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Kitchen Chronicles: Building a Window Bench Seat


If you’ve been following along on instagram, you already know what we were up to this week…

Let’s get to it, shall we?

We started with this empty space under the dining area window, which I thought would be perfect for a nice cozy bench…

To make it serve a dual purpose by adding storage, I decided to go with these Akurum refridgerator cabinets:

Because they are standard cabinet depth (24″), they would also line up with our existing cabinets on the left to look like one long built-in wall.

I chose the same Applad white doors to match our new bar cabinets and keep them nice and clean looking without distracting from the rest of the room (and yes, I forgot to select “white” instead of “birch effect” for these cabinet boxes too, argh!)

I had 123″ of empty space to work with, so I went with four 30″ wide cabinets which only left 3″ of space to fill.

But first, we had to build the base. It was basically the same process we used to build our bar cabinets, except there was one small issue…

The 2×4’s weren’t tall enough to match up with the existing cabinet. Standard toe kick height is 4″, but 2×4 boards are just barely over 3.5″. With the bar it didn’t matter because it didn’t have to line up with another cabinet, but we had to elevate these 2×4’s somehow…

So we ripped down some boards to make shims.

Then we assembled the base upside down so we could screw the front 2×4 into the cross pieces first. We decided to place a cross piece wherever two cabinets would meet up for extra support.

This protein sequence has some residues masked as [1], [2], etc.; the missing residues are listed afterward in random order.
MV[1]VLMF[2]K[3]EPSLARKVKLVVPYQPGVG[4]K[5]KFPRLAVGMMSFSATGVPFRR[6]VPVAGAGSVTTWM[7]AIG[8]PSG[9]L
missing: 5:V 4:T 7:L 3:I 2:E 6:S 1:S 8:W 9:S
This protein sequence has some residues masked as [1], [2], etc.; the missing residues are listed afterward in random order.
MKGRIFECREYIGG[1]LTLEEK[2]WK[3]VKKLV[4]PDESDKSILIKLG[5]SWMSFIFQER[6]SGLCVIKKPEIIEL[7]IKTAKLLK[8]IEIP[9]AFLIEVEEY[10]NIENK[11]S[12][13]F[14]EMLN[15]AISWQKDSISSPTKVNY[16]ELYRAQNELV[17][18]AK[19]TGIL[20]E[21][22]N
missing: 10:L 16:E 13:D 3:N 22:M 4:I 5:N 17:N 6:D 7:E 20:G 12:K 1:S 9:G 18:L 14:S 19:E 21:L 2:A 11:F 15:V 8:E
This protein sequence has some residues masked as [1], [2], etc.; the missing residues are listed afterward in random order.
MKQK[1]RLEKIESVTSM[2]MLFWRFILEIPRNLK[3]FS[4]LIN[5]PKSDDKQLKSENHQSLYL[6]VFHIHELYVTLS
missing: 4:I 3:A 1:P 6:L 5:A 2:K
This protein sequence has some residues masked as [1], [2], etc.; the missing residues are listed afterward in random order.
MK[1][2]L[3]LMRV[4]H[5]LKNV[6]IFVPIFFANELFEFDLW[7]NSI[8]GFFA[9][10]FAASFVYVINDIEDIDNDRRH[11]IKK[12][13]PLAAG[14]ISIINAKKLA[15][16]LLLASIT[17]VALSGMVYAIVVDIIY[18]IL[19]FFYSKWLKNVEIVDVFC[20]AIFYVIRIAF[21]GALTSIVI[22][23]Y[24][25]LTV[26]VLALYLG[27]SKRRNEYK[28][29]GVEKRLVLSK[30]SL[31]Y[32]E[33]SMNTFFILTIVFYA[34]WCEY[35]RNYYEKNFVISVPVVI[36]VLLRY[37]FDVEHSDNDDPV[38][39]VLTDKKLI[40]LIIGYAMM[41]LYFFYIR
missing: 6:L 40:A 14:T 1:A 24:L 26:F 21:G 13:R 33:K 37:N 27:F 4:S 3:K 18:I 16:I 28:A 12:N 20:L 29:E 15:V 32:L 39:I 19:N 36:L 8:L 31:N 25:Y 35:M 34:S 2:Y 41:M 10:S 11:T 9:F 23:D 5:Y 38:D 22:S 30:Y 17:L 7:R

You’ll also notice a chunk of board missing out of the back. Since we were covering over a vent, we needed a way to reroute the airflow. I picked up this narrow grille at Lowe’s (designed for toe kicks) and gave it a few coats of white spray paint:

After the first 2×4 was secured to the cross pieces, we flipped everything over to its final position and attached the front 2×4 so it was all one piece:

Then we secured the back 2×4 into the studs so it wouldn’t go anywhere.

To seal off the vent chamber so air wouldn’t leak out, we placed some trim pieces along the bottom and caulked it in really well. We also had to cut a hole in the back for the outlet:

Then it was time to get the cabinets in!

I had 3″ of extra space to work with, so I decided to divide it evenly between them (including the far left and right sides) which meant I had to make 0.6″ spacers. I used some scrap pieces of wood we had in the garage and ripped them down to size, then cut them to the height of the cabinet (15.25″):

Perfect!

Once they were in, we screwed through the sides of the cabinets (both left and right) and caulked them in:

Then we put a few screws through the cabinets to attach it to the 2×4″ against the back wall. This bench was solid.

The toe kick piece we bought fit like a glove, no ripping down needed!

The vent grille was a little shorter than the toe kick, so we slid a small piece in at the top so there wasn’t a hole (It doesn’t look very pretty, but it won’t be seen):

Once everything was in, it was time to prep and paint!

For the cabinets I used the same Zinsser shellac based primer (red can) that I used for the pantry and bar cabinets:

The only part that would be visible from the outside was the face frame, and I wanted a nice clean edge on the inside so I taped it off.

While working on that, I painted the toe kick and the rest of the trim that we’ve been dying to put in (tip: ALWAYS paint your toe kick/baseboard/crown molding before installing so you don’t have to tape it off later!)